EUTELSAT 172B, the first high-power all-electric telecommunications satellite worldwide has been successfully launched from Kourou, French Guiana on an Ariane 5 space vehicle. Additive layer manufacturing, or 3D printing, played a key part in several elements on this satellite, including for a single printed bracket that is 35% lighter than and quicker to manufacture than the complex component it replaced.
Built by Airbus Defense and Space for Eutelsat, one of the world’s leading satellite operators, the satellite will provide enhanced telecommunications, in-flight broadband and broadcast services for the Asia-Pacific region.
“We are the first company to demonstrate full electric propulsion for satellites of this size and capacity,” said Nicolas Chamussy, Head of Space Systems at Airbus. “With this spacecraft we are clearly setting a new benchmark – enabling powerful and complex satellites to be launched in the most cost efficient manner.”
EUTELSAT 172B combines electric power of 13 kW with a launch mass of around 3,500 kg only, thanks to the latest EOR (Electric Orbit Raising) version of Airbus’ highly reliable Eurostar E3000 platform. Full electric propulsion for initial orbit raising and all on-station manoeuvres, with Xenon gas ejected at high speed using only electric power supplied by solar cells, relieves operators of the need to include tons of chemical propellant, leading to up to 40% mass savings on the satellite.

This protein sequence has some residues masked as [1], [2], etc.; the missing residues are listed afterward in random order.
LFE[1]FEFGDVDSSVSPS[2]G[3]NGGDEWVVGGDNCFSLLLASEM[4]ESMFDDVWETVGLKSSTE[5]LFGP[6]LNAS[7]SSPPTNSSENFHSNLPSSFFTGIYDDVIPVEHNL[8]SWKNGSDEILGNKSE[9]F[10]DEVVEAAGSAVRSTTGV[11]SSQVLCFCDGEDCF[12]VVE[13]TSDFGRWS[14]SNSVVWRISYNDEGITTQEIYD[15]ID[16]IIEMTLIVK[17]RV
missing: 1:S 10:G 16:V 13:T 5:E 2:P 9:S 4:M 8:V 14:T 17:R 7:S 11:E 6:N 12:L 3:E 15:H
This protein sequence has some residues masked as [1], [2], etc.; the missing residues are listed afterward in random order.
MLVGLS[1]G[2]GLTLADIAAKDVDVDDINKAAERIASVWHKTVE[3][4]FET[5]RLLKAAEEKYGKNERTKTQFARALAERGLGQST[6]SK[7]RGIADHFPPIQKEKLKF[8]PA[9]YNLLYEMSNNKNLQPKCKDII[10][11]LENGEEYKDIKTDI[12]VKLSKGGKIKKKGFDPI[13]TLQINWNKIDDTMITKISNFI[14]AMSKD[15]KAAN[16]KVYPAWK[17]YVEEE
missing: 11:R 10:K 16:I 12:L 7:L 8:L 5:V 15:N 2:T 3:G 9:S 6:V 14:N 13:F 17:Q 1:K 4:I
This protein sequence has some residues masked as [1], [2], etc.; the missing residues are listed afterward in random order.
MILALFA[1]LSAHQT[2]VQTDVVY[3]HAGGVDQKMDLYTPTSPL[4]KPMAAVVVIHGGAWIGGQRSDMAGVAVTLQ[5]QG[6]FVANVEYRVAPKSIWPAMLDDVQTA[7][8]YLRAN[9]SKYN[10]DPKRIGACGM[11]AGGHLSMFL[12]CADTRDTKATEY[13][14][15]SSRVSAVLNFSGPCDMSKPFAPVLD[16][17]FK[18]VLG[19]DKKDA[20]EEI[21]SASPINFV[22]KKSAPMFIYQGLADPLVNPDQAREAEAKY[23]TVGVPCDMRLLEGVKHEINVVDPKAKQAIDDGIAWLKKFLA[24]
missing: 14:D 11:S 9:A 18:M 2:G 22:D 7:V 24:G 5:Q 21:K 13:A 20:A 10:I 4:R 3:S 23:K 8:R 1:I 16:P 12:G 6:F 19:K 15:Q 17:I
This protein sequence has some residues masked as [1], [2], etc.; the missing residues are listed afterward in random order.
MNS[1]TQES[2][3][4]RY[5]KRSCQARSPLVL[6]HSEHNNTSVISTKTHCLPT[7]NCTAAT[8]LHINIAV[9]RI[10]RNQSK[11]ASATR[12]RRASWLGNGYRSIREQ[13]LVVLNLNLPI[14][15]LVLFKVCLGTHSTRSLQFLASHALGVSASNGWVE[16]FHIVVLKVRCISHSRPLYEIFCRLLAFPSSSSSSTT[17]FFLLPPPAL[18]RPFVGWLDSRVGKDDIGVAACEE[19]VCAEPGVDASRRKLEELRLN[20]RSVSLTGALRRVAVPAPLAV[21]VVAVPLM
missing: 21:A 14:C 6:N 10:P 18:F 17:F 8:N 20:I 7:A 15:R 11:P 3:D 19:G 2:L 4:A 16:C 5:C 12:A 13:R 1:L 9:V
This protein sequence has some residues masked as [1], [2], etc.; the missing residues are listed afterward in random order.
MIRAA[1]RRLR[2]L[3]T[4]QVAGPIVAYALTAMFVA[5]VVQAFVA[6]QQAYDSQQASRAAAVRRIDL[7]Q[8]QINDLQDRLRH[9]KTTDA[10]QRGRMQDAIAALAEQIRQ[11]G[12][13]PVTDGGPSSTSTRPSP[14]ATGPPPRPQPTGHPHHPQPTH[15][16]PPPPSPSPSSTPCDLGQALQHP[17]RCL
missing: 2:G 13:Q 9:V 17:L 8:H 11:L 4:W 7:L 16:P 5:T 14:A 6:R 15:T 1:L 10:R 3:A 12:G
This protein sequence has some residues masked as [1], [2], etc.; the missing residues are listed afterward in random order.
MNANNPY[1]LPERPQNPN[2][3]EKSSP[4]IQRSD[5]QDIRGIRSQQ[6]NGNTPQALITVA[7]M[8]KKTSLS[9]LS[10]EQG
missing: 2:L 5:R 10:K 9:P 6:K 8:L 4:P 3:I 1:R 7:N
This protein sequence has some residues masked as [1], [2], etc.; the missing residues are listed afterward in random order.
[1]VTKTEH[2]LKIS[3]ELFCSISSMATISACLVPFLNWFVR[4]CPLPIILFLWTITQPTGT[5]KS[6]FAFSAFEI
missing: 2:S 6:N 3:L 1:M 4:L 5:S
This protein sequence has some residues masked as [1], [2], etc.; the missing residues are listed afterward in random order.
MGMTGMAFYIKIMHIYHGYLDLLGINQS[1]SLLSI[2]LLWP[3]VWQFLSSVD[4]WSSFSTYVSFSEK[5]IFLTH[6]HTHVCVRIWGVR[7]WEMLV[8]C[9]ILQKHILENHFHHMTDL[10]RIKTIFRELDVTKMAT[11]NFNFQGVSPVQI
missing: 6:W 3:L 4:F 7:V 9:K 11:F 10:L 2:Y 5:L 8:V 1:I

Customers can therefore either achieve a significant saving on launch costs, or a substantial increase of the payload power for a given mass. Furthermore the Hall Effect Technology used by Airbus makes transfer to the operational orbit significantly faster than other electric propulsion technologies.
Innovation solutions include two deployable robotic arms to orientate the satellite’s electric propulsion thrusters to control thrust direction and attitude during different phases of the mission. In addition, WALIS (Wide Angle Localisation Integrated System) is a proprietary network of ground stations developed by Airbus around the world, to enable Airbus engineers to control orbit raising operations until the satellite reaches geostationary orbit.
The development of Airbus’ Eurostar all electric satellites has been supported by ESA and space agencies of European countries, in particular in France by CNES in the framework of the PIA programme (Plan d’Investissements d’Avenir) and in the UK by the UK Space Agency.
EUTELSAT 172B hosts three distinct payloads that will strengthen Eutelsat’s capabilities across Asia-Pacific markets: a C-band payload, a regular Ku-band payload and a high throughput Ku-band payload designed for in-flight connectivity along Pacific air corridors.in that regard, the satellite features an innovative multi-port amplifier (MPA) on the payload to distribute dynamically the satellite’s power between its 11 spot beams to provide internet connectivity for aircraft flying across the Asia-Pacific region.
The flexibility of the MPA means that more power can be allocated to each spot beam as demand increases giving aircraft passengers a better service. The MPA technology was developed by Airbus as part of the European Space Agency’s Advanced Research in Telecommunications Systems program and supported by the UK Space Agency.